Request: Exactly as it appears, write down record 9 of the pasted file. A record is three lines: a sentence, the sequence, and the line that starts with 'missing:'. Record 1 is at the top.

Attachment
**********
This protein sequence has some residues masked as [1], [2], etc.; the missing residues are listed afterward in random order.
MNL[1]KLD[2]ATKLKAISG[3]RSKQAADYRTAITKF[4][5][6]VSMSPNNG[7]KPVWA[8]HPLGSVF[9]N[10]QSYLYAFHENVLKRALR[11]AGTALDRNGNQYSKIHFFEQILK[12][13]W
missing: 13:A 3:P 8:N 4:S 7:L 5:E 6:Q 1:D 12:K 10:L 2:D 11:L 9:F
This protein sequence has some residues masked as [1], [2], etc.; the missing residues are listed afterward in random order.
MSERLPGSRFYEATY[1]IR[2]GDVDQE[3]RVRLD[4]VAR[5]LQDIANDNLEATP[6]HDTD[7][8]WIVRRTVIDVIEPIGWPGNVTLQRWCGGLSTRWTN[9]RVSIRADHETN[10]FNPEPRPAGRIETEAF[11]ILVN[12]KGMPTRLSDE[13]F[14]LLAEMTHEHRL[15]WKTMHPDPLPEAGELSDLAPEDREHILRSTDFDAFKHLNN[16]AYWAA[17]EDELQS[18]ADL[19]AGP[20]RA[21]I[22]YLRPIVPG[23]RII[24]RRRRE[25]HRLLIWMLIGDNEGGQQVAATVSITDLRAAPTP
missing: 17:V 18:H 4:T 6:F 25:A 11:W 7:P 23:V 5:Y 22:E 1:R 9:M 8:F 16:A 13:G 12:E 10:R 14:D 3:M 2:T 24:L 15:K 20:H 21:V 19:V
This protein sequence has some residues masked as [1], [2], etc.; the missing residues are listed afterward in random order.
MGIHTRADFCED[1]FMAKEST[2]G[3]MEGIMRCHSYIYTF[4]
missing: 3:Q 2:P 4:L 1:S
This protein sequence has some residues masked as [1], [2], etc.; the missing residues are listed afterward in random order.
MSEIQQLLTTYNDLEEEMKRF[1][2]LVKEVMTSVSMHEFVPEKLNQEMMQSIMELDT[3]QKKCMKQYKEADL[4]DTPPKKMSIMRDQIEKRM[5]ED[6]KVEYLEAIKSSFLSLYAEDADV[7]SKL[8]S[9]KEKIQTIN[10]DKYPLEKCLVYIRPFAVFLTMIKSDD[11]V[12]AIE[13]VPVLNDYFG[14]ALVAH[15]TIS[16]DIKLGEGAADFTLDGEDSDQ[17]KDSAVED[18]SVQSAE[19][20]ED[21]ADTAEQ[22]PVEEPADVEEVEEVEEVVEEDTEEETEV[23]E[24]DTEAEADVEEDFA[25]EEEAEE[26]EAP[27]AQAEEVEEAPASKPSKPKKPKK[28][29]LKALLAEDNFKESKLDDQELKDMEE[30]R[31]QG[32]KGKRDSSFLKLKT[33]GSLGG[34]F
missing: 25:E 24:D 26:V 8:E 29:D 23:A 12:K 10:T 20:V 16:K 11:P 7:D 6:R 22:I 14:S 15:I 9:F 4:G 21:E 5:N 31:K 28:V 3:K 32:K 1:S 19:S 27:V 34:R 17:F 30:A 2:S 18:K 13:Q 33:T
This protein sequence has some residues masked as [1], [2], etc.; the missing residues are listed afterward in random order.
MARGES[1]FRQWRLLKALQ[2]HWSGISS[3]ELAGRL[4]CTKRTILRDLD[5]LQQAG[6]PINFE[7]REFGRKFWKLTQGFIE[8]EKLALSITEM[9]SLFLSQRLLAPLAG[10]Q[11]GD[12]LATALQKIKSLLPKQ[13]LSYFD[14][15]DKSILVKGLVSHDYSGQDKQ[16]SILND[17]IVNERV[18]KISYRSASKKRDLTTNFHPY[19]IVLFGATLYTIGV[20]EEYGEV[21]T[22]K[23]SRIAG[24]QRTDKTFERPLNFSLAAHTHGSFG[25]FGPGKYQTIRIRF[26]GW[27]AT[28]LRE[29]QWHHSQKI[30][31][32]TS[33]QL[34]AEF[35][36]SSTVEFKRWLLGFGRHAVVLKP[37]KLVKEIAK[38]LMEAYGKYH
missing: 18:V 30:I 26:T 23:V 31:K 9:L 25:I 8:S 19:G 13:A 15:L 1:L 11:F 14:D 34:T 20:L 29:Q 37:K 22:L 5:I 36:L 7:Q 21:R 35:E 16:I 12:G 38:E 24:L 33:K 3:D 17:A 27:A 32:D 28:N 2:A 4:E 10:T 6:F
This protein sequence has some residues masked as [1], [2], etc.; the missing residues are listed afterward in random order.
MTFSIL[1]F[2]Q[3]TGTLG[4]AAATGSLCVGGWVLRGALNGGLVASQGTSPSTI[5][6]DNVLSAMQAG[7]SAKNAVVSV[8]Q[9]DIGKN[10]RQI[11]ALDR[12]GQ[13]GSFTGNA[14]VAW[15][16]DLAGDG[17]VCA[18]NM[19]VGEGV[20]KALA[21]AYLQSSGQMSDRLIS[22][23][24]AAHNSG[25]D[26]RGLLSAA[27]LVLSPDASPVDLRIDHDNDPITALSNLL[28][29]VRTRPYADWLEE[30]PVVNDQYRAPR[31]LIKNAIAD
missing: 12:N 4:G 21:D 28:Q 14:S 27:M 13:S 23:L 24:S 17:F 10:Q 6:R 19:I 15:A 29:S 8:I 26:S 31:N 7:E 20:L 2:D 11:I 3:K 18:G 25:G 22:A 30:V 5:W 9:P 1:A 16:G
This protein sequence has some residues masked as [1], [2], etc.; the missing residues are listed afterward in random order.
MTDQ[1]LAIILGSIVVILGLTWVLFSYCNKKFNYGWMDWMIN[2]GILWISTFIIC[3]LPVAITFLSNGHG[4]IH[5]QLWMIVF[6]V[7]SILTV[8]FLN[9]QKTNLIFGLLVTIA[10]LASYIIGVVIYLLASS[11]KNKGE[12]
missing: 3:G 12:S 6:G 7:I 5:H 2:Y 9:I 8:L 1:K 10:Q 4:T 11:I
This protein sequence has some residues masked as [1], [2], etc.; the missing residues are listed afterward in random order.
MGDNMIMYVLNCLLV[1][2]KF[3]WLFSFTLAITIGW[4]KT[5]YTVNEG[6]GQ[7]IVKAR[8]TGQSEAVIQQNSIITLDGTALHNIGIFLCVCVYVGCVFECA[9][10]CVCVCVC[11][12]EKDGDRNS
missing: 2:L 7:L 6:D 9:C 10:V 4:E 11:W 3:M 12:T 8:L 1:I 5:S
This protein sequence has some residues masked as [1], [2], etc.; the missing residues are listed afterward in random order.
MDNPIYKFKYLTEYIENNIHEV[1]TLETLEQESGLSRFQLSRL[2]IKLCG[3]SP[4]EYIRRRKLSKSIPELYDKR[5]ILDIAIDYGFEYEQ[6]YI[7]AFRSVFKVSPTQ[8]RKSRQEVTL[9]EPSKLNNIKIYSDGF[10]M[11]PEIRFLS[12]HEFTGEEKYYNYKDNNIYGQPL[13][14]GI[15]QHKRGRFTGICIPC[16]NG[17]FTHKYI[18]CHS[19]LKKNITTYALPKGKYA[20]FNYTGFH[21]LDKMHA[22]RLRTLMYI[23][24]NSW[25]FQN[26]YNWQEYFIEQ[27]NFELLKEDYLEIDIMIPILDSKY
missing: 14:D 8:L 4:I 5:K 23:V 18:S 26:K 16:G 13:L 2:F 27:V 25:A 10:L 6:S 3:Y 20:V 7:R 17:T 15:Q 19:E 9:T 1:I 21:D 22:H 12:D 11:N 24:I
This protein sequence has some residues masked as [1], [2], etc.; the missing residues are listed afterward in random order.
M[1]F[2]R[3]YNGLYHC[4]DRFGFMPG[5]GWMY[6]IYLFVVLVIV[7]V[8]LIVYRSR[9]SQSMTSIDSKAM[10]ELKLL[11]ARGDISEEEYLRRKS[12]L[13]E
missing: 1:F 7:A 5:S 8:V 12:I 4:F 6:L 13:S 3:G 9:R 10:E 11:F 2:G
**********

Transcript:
This protein sequence has some residues masked as [1], [2], etc.; the missing residues are listed afterward in random order.
MDNPIYKFKYLTEYIENNIHEV[1]TLETLEQESGLSRFQLSRL[2]IKLCG[3]SP[4]EYIRRRKLSKSIPELYDKR[5]ILDIAIDYGFEYEQ[6]YI[7]AFRSVFKVSPTQ[8]RKSRQEVTL[9]EPSKLNNIKIYSDGF[10]M[11]PEIRFLS[12]HEFTGEEKYYNYKDNNIYGQPL[13][14]GI[15]QHKRGRFTGICIPC[16]NG[17]FTHKYI[18]CHS[19]LKKNITTYALPKGKYA[20]FNYTGFH[21]LDKMHA[22]RLRTLMYI[23][24]NSW[25]FQN[26]YNWQEYFIEQ[27]NFELLKEDYLEIDIMIPILDSKY
missing: 14:D 8:L 4:I 5:K 23:V 18:S 26:K 16:G 13:L 2:F 27:V 25:A 10:L 6:S 3:Y 20:V 7:R 17:T 15:Q 19:E 9:T 1:I 21:D 22:H 12:D 11:N 24:I